- A master’s program (both in the states and internationally) is difficult! – A master’s program anywhere is difficult, so do not expect this to be a walk in the park. I have currently just finished my first semester of my master’s program. Sometimes it can feel like an uphill battle, but I still feel grateful for this learning experience and still find myself having fun along the way!
- Consider where you want to work and job opportunities in that area. – One thing to think about is job opportunities in each country and consider that the school will have career ties within the area. Take this into consideration when also looking at schools because this can greatly impact where you might apply for jobs and work in the future.
- Set a budget –In comparison to the United States, a master’s degree can be cheaper than others. But best to be realistic, you have tuition fees, international exchange rates, fun activities, nightlife, housing, and potentially not much opportunity to work while studying. Although there are a lot of financial aspects to think about, getting a degree abroad is still achievable!
- DOUBLE CHECK the requirements that each university has for admissions and schooling. Some things to consider:
- Language requirements – Some schools will teach in the native langue of the country it is located while others might only teach in English.
- Testing requirements – Do you need a GMAT or other test to apply?
- Grading – Once I got to my current master’s program, I quickly learned that the school grades different than the United States. It was at first a shock that I needed to quickly adjust for!
- Deadlines – Some deadlines might not follow the same track as schools in the United States. It’s best to start earlier in the search process and keep in mind that some schools do both spring and fall admissions.
- Check the climate of the area – This might sound a little strange but if you are someone who only does summer sports or loves the idea of cozying up when it’s snowing outside, you might want to consider where you plan on moving to!
- Reach out to the university to speak with alumni or current students. This can sometimes be difficult because the school might not be able to give you information on current students, but they might also have representatives for this exact first-hand sharing of information. It’s always worth it to ask!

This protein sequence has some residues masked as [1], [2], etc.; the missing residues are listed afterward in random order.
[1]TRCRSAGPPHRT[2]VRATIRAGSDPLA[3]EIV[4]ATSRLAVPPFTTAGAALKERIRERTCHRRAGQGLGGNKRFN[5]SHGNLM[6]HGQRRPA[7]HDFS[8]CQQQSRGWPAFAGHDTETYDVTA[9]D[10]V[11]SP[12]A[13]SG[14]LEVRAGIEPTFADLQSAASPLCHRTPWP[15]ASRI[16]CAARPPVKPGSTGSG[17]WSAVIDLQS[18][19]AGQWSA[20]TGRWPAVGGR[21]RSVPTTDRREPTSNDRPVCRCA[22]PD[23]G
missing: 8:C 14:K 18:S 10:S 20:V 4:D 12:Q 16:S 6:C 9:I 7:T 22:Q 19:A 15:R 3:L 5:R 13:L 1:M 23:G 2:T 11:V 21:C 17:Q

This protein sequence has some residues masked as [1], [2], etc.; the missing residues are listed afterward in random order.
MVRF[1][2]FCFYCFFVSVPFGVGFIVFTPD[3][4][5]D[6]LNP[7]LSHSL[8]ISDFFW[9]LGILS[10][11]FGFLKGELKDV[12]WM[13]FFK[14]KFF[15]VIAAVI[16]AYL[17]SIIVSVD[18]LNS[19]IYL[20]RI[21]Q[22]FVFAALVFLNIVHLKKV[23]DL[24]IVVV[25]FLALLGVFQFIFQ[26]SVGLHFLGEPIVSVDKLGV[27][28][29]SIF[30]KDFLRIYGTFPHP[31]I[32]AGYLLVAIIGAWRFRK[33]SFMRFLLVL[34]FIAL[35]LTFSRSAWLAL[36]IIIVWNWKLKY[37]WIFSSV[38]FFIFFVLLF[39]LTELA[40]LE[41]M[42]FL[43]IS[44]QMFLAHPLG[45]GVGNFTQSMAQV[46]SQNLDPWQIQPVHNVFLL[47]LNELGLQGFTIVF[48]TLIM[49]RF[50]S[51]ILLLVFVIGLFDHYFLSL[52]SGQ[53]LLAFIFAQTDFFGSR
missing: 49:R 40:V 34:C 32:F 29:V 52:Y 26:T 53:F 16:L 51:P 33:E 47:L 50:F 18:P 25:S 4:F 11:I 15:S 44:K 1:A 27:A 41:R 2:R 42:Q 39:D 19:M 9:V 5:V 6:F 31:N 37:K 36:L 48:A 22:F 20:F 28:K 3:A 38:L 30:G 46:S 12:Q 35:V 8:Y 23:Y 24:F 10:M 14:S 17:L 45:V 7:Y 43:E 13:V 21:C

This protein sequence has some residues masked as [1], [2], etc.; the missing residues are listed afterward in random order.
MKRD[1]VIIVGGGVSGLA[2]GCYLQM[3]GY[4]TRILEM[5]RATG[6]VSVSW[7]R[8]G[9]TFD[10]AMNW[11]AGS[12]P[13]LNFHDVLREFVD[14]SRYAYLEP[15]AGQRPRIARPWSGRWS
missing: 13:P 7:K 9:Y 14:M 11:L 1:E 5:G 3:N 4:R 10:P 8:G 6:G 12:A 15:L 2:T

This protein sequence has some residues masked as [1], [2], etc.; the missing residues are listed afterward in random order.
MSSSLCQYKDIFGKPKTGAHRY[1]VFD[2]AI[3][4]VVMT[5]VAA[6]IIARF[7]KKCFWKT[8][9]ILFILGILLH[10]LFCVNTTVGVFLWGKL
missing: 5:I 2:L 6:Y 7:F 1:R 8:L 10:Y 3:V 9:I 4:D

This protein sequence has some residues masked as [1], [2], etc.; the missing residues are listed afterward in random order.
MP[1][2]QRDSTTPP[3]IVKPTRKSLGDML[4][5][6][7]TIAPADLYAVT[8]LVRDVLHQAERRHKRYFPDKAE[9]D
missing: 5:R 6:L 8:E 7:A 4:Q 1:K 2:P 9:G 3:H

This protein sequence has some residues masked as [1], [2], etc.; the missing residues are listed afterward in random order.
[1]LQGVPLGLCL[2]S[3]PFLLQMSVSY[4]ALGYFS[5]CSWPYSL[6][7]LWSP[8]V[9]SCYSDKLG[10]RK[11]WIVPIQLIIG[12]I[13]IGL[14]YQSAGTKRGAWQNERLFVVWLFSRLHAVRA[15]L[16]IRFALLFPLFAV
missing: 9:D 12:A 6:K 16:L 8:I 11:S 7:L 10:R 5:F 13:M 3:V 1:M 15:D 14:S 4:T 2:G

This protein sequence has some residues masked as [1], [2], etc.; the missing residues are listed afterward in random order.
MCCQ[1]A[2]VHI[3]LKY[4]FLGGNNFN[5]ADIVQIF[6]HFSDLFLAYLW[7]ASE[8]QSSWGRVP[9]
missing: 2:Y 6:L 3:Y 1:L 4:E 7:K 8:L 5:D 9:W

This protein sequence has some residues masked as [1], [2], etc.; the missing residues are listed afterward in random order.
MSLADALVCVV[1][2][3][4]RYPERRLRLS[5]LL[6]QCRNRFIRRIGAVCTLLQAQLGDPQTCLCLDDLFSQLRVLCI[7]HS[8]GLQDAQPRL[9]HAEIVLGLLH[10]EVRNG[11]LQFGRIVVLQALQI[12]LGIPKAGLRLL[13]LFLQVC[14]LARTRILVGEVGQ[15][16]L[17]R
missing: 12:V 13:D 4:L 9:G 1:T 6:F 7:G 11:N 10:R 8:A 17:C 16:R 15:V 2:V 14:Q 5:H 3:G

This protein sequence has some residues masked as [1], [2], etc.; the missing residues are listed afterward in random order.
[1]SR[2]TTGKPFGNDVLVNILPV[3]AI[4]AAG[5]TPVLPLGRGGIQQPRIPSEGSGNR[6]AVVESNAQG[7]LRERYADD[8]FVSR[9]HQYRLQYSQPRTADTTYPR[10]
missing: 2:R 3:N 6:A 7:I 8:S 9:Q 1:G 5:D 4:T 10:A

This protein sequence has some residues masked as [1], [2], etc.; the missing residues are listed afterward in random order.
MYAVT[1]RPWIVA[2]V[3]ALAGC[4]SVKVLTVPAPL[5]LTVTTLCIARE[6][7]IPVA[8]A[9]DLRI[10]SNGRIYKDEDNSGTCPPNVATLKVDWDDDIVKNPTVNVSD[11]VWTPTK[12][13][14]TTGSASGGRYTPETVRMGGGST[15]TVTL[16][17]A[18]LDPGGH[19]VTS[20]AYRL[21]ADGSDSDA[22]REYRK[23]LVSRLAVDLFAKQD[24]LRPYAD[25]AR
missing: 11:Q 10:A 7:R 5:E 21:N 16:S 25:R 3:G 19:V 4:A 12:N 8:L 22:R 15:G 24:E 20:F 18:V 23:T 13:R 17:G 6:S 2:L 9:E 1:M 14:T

- Visa Requirements – Visas can always be a struggle. Sometimes schools offer guidance in Visa requirements and some even give you information before the application process about visas if they are more difficult then others. But sometimes you are on your own when it comes to visas. It always best to consider this when looking at schools and necessities you might need before attending.
- Culture Shock – If you have traveled before, you will hear this over and over throughout your preparation periods before traveling. A quick search of the internet and you can find information on possible things you might experience in a particular country you are considering for a degree.
- Remember that this is more than just the degree. Getting a master’s degree means many different things to many different people. How you interpret this is up to you. If you decide to follow this path, you will get to live in another country then your own, experience people from all walks of life (some will become your close friends!), and you will get to enhance your skills for the professional field of your choice. It is a great opportunity that will lead to experiences that help to shape you and your future!
So far my experiences here at Nova SBE have been both challenging, exciting, and most memorable. Lisbon is a wonderful city and has opened my eyes to a new culture. I have made some wonderful friends and can not express how much I have learned these past few months.
Chapman University also has a semester abroad undergraduate program at NOVA SBE through API. Take courses in business, international relations, history, culture, and Portuguese language.